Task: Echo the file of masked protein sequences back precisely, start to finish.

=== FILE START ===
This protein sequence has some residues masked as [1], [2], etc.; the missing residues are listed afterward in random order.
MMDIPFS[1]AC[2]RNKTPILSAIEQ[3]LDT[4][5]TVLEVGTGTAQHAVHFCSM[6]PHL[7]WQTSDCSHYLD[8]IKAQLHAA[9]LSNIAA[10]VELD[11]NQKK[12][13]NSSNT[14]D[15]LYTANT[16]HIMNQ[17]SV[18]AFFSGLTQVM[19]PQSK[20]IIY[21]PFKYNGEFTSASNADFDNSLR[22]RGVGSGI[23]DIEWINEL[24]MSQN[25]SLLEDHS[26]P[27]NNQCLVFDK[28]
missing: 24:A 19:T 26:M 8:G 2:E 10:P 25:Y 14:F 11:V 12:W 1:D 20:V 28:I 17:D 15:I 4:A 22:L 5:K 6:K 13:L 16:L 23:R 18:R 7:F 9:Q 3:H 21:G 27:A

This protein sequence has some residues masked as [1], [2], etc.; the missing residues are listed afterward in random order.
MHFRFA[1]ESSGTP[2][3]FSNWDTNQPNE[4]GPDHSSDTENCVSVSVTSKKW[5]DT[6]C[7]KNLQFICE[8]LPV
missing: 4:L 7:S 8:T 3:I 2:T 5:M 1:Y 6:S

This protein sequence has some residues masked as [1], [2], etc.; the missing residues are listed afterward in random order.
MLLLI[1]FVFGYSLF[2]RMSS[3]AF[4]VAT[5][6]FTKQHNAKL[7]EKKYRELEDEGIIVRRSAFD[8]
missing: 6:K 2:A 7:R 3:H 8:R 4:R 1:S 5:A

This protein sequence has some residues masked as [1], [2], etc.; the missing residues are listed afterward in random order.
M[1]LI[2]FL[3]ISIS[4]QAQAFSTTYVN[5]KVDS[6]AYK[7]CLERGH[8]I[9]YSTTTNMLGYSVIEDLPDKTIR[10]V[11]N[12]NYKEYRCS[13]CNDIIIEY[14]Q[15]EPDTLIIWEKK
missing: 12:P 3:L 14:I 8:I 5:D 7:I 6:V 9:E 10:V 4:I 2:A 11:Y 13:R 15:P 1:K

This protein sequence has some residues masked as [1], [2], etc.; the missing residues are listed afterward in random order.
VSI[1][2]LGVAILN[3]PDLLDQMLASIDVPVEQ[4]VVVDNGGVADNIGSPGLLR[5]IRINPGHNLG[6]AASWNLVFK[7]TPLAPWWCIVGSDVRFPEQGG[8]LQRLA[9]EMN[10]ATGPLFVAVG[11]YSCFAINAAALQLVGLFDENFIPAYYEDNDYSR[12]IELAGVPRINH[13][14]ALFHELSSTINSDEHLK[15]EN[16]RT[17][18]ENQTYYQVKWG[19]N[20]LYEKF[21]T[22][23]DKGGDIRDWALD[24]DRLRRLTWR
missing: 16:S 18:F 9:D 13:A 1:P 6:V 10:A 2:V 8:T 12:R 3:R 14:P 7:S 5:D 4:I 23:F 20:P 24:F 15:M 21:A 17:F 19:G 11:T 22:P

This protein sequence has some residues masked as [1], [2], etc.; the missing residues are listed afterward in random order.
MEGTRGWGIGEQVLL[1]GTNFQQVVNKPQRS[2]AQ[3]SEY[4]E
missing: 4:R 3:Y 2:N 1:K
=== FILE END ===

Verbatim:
This protein sequence has some residues masked as [1], [2], etc.; the missing residues are listed afterward in random order.
MMDIPFS[1]AC[2]RNKTPILSAIEQ[3]LDT[4][5]TVLEVGTGTAQHAVHFCSM[6]PHL[7]WQTSDCSHYLD[8]IKAQLHAA[9]LSNIAA[10]VELD[11]NQKK[12][13]NSSNT[14]D[15]LYTANT[16]HIMNQ[17]SV[18]AFFSGLTQVM[19]PQSK[20]IIY[21]PFKYNGEFTSASNADFDNSLR[22]RGVGSGI[23]DIEWINEL[24]MSQN[25]SLLEDHS[26]P[27]NNQCLVFDK[28]
missing: 24:A 19:T 26:M 8:G 2:E 10:P 25:Y 14:F 11:V 12:W 1:D 20:V 28:I 17:D 15:I 4:A 22:L 5:K 6:K 13:L 16:L 23:R 18:R 7:F 9:Q 3:H 21:G 27:A

This protein sequence has some residues masked as [1], [2], etc.; the missing residues are listed afterward in random order.
MHFRFA[1]ESSGTP[2][3]FSNWDTNQPNE[4]GPDHSSDTENCVSVSVTSKKW[5]DT[6]C[7]KNLQFICE[8]LPV
missing: 4:L 7:S 8:T 3:I 2:T 5:M 1:Y 6:S

This protein sequence has some residues masked as [1], [2], etc.; the missing residues are listed afterward in random order.
MLLLI[1]FVFGYSLF[2]RMSS[3]AF[4]VAT[5][6]FTKQHNAKL[7]EKKYRELEDEGIIVRRSAFD[8]
missing: 6:K 2:A 7:R 3:H 8:R 4:R 1:S 5:A

This protein sequence has some residues masked as [1], [2], etc.; the missing residues are listed afterward in random order.
M[1]LI[2]FL[3]ISIS[4]QAQAFSTTYVN[5]KVDS[6]AYK[7]CLERGH[8]I[9]YSTTTNMLGYSVIEDLPDKTIR[10]V[11]N[12]NYKEYRCS[13]CNDIIIEY[14]Q[15]EPDTLIIWEKK
missing: 12:P 3:L 14:I 8:I 5:D 7:I 6:V 9:E 10:V 4:I 2:A 11:Y 13:R 15:P 1:K

This protein sequence has some residues masked as [1], [2], etc.; the missing residues are listed afterward in random order.
VSI[1][2]LGVAILN[3]PDLLDQMLASIDVPVEQ[4]VVVDNGGVADNIGSPGLLR[5]IRINPGHNLG[6]AASWNLVFK[7]TPLAPWWCIVGSDVRFPEQGG[8]LQRLA[9]EMN[10]ATGPLFVAVG[11]YSCFAINAAALQLVGLFDENFIPAYYEDNDYSR[12]IELAGVPRINH[13][14]ALFHELSSTINSDEHLK[15]EN[16]RT[17][18]ENQTYYQVKWG[19]N[20]LYEKF[21]T[22][23]DKGGDIRDWALD[24]DRLRRLTWR
missing: 16:S 18:F 9:D 13:A 1:P 6:V 10:A 2:V 8:T 12:R 3:R 14:P 7:S 5:D 4:I 23:F 20:P 24:F 15:M 21:A 17:F 19:G 11:T 22:P

This protein sequence has some residues masked as [1], [2], etc.; the missing residues are listed afterward in random order.
MEGTRGWGIGEQVLL[1]GTNFQQVVNKPQRS[2]AQ[3]SEY[4]E
missing: 4:R 3:Y 2:N 1:K